Why Snap Stock Benefits From Social Isolation

Douglas A. McIntyre

The coronavirus outbreak may benefit social media companies. This is true more than any other event since they were founded. It is particularly true for a public corporation like Snap Inc. (NYSE: SNAP), which has lived in the shadow of social media behemoth Facebook Inc. (NASDAQ: FB).

Snap, like Twitter Inc. (NYSE: TWTR), has never realized what Wall Street once believed was its potential to turn users into money. This despite a growth rate of users that has been impressive, but not blazing.

What Happens When No One Can Go Out

In general, social media stocks should do well when millions of Americans are locked down at home.

The number of Snap users has risen quickly. At the end of 2014, the count was 71 million. That was before a steep ramp upward. Daily active users rose to 107 million at the end of 2015, 158 million at the end of 2016, 178 million by the end of 2017 and 188 million to end 2018.

Since the start of 2019, growth has slowed sharply. Snap said that a redesign of its Snapchat product hampered growth after 2018. Snap added another 30 million daily active users by the end of 2019. If Snap can exit this year with user growth moving toward 300 million, it will be a game-changer.

User growth potential was seen as the major plus for Snap. Oddly, it has turned out to be a weakness because Snap has not delivered.

As horrible as it is to say, COVID-19 could get Snap to the 300 million level or beyond.

Snap’s Troubling Figures

When Snap posted its fourth-quarter results, reported revenue of $561 million was $2 million below analysts’ expectations. The company’s share price was beaten down by nearly 15%.

Between the third and fourth quarters of 2018, Snap’s revenue jumped 31%. Between the third and fourth quarters of 2014, revenue rose only 27%. Snap management said the lower growth to the 2019 holiday shopping season was due to it being six days shorter than in the prior year.

With profits still likely several quarters away, Snap needs to demonstrate to Wall Street that the company’s revenue was still on an upward path. No one on Wall Street agreed that a shorter shopping season was a reason for poor results.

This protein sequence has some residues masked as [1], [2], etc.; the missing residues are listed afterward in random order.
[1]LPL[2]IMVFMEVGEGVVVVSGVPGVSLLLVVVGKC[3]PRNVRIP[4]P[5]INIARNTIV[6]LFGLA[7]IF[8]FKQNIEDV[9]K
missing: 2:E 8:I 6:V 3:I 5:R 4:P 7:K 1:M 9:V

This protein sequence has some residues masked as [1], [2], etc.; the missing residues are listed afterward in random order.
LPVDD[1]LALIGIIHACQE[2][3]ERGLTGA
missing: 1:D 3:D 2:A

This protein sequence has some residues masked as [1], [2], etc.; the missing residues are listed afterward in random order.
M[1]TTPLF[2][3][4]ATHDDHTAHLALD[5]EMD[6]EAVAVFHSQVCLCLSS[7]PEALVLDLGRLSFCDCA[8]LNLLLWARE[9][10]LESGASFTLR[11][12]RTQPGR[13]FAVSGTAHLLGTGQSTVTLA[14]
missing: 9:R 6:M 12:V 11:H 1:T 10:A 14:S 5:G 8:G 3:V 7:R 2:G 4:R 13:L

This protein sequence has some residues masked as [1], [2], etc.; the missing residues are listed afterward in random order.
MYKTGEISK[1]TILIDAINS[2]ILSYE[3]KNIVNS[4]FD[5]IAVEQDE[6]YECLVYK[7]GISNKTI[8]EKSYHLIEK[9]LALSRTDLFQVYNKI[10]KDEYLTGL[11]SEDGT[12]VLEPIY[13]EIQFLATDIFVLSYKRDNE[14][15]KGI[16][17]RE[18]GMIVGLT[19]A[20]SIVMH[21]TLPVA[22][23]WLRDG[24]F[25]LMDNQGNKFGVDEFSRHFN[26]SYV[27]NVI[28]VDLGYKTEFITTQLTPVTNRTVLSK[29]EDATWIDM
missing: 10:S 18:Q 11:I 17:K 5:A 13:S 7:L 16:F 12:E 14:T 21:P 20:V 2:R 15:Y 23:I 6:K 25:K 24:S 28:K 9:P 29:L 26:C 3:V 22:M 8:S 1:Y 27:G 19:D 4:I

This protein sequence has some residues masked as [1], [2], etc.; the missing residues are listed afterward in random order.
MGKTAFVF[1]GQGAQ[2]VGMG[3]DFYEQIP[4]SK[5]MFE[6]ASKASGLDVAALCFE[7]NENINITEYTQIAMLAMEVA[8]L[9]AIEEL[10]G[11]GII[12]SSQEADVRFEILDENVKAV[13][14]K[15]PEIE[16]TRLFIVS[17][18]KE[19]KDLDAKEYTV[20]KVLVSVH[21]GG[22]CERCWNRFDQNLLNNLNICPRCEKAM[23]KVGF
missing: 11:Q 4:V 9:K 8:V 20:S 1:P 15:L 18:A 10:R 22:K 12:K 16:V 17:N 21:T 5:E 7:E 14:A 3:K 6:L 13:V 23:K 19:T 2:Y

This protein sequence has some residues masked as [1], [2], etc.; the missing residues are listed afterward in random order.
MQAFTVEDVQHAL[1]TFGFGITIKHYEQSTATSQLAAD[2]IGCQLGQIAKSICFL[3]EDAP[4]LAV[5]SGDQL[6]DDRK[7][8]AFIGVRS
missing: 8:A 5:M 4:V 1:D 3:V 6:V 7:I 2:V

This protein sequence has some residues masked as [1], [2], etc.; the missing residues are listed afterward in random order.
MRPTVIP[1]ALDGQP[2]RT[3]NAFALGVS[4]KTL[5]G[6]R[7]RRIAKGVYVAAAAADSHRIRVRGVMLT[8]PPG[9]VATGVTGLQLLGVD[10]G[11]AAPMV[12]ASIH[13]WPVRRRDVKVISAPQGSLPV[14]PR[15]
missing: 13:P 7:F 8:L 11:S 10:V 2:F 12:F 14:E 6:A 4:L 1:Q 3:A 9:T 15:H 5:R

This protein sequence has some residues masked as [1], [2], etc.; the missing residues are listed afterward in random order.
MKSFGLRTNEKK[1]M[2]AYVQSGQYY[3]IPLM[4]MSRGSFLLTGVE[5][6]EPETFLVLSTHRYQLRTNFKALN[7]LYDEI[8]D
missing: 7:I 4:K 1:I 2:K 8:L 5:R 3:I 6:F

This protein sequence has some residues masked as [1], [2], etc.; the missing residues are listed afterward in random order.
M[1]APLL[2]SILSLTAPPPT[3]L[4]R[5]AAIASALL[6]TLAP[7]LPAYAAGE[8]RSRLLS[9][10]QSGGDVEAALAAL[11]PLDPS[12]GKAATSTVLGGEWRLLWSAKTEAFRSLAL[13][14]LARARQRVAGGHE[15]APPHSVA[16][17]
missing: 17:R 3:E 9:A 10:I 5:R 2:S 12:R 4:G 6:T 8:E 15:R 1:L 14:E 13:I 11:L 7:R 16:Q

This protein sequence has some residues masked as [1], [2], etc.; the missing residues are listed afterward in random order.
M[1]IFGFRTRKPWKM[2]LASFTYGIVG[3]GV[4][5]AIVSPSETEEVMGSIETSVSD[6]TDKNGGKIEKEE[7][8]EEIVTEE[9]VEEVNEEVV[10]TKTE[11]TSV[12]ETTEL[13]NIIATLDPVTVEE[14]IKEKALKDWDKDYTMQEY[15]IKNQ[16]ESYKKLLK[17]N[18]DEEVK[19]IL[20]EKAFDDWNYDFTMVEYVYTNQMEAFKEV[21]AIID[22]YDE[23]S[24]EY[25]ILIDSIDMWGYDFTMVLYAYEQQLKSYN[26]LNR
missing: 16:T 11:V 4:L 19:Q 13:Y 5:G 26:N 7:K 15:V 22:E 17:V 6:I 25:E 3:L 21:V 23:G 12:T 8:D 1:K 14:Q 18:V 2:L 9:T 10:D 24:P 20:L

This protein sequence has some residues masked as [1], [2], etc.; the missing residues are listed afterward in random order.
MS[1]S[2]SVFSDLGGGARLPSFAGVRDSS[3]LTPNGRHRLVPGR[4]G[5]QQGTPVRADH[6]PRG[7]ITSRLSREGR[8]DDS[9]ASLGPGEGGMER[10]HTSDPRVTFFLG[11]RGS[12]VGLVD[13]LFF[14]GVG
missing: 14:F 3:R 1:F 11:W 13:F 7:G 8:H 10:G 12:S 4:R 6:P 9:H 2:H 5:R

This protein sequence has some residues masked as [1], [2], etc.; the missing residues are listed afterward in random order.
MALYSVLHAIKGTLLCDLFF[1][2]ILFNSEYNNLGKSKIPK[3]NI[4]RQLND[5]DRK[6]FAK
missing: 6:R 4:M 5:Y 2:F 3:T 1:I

Advertising, Advertising

The name of the game in social media is whether a company converts its users to ad dollars. Facebook has been a master at this. That is why it is considered the leader in the field. Facebook was able to turn 2.5 monthly active users into $71 billion in revenue in 2019.

Snap competes for ad dollars with the other large internet properties too. Alphabet Inc. (NASDAQ: GOOGL) owns the largest share of ad revenues, thanks to its Google search engine. Facebook has about 50% of the ad revenue.

Together, Google and Facebook are considered a duopoly, since they control about two-thirds of online ad revenue. Twitter is a distant third, and its inability to drive higher ad revenue shows just what smaller social media are up against. Inc. (NASDAQ: AMZN), the world’s largest e-commerce company, has decided to compete with Google for search ads. Given Amazon’s size and the number of people who visit its sites to make purchases, it will naturally take a large amount of ad revenue and push market share down for smaller rivals. Also, its algorithms allow ads to be more targeted.

Why Snap Has a Chance to Be a Player

At the end of last year, about half of Snapchat users were between the ages of 15 and 25. Another third were between 26 and 35 years old. Among Snap’s efforts to raise revenues are encouraging these users to check their Snapchat app more frequently and offering media, which include Stories, to keep these users engaged longer.

This strategy does not have a so-called wide moat. That is, it’s easy for other social media companies to duplicate. Facebook has concocted its own competition for Stories. Late last year the release of Instagram Threads represented competition as well.

While it’s still too soon to assess the impact of the Instagram and Facebook products, they are bound to take some market share because of their total user bases.

An early Facebook clone of Snapchat called Poke was released in 2012, barely a year after Snapchat debuted. Facebook shut it down two years later, but over the past five years has launched and closed several other clones of Snap. It was not realistic to think that Facebook would give up.

What’s the End Game?

Where does Snap go from here, now that its main business has stalled? One of four places, based on strategic imperatives and corporate governance questions.

The first is to increase monthly active users, which has been a problem so far. The second is to raise its monetization of those users via advertising or paid media.

The third is for management and the board of directors to allow the share price to fall. Even a raider would have trouble with a takeover of Snap. That’s because of the concentration of voting shares.

Finally, there is the merger and acquisition route. A buyer would get a company with negative net income. However, its balance sheet is rich in cash and cash equivalents. It has no long-term debt or pension obligations as well.

In the current environment, with the stock market in hyperactive mode, which path the company will take is a matter for conjecture.